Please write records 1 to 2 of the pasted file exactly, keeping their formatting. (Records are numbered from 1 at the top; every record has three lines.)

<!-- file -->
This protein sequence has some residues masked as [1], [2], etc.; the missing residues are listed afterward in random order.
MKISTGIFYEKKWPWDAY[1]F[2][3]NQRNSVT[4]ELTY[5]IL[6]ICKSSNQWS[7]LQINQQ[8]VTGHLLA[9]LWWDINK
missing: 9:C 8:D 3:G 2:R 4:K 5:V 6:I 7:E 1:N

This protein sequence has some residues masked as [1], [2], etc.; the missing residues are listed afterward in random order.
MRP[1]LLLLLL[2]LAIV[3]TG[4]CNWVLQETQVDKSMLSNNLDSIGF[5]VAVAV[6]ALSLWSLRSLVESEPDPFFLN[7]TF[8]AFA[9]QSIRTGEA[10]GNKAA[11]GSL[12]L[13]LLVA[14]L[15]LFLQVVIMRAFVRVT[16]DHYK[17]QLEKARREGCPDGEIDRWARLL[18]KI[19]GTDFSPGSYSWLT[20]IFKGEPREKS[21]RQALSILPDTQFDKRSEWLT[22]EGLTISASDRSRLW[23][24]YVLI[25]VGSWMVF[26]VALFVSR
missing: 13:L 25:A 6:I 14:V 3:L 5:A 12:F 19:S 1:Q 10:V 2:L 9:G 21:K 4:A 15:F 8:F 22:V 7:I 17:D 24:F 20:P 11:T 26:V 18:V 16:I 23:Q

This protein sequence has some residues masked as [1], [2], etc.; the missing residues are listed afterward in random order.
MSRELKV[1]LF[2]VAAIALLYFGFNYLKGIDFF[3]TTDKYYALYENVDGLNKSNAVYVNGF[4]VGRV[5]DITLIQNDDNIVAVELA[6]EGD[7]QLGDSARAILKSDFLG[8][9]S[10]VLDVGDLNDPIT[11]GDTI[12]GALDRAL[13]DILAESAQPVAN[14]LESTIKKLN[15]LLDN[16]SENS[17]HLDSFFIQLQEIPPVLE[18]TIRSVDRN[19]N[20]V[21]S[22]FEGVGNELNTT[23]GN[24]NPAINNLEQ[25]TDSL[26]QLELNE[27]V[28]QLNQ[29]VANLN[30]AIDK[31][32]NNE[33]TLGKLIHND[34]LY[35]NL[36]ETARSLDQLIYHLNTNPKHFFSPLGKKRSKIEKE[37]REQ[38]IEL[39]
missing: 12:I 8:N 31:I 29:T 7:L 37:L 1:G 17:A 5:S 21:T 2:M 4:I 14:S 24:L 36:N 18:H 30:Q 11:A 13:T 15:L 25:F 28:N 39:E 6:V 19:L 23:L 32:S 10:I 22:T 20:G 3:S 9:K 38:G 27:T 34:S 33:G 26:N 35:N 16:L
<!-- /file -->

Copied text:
This protein sequence has some residues masked as [1], [2], etc.; the missing residues are listed afterward in random order.
MKISTGIFYEKKWPWDAY[1]F[2][3]NQRNSVT[4]ELTY[5]IL[6]ICKSSNQWS[7]LQINQQ[8]VTGHLLA[9]LWWDINK
missing: 9:C 8:D 3:G 2:R 4:K 5:V 6:I 7:E 1:N

This protein sequence has some residues masked as [1], [2], etc.; the missing residues are listed afterward in random order.
MRP[1]LLLLLL[2]LAIV[3]TG[4]CNWVLQETQVDKSMLSNNLDSIGF[5]VAVAV[6]ALSLWSLRSLVESEPDPFFLN[7]TF[8]AFA[9]QSIRTGEA[10]GNKAA[11]GSL[12]L[13]LLVA[14]L[15]LFLQVVIMRAFVRVT[16]DHYK[17]QLEKARREGCPDGEIDRWARLL[18]KI[19]GTDFSPGSYSWLT[20]IFKGEPREKS[21]RQALSILPDTQFDKRSEWLT[22]EGLTISASDRSRLW[23][24]YVLI[25]VGSWMVF[26]VALFVSR
missing: 13:L 25:A 6:I 14:V 3:L 5:A 12:F 19:S 1:Q 10:V 2:L 9:G 21:K 4:A 15:F 8:F 22:V 7:I 17:D 24:F 20:P 11:T 26:V 18:V 16:I 23:Q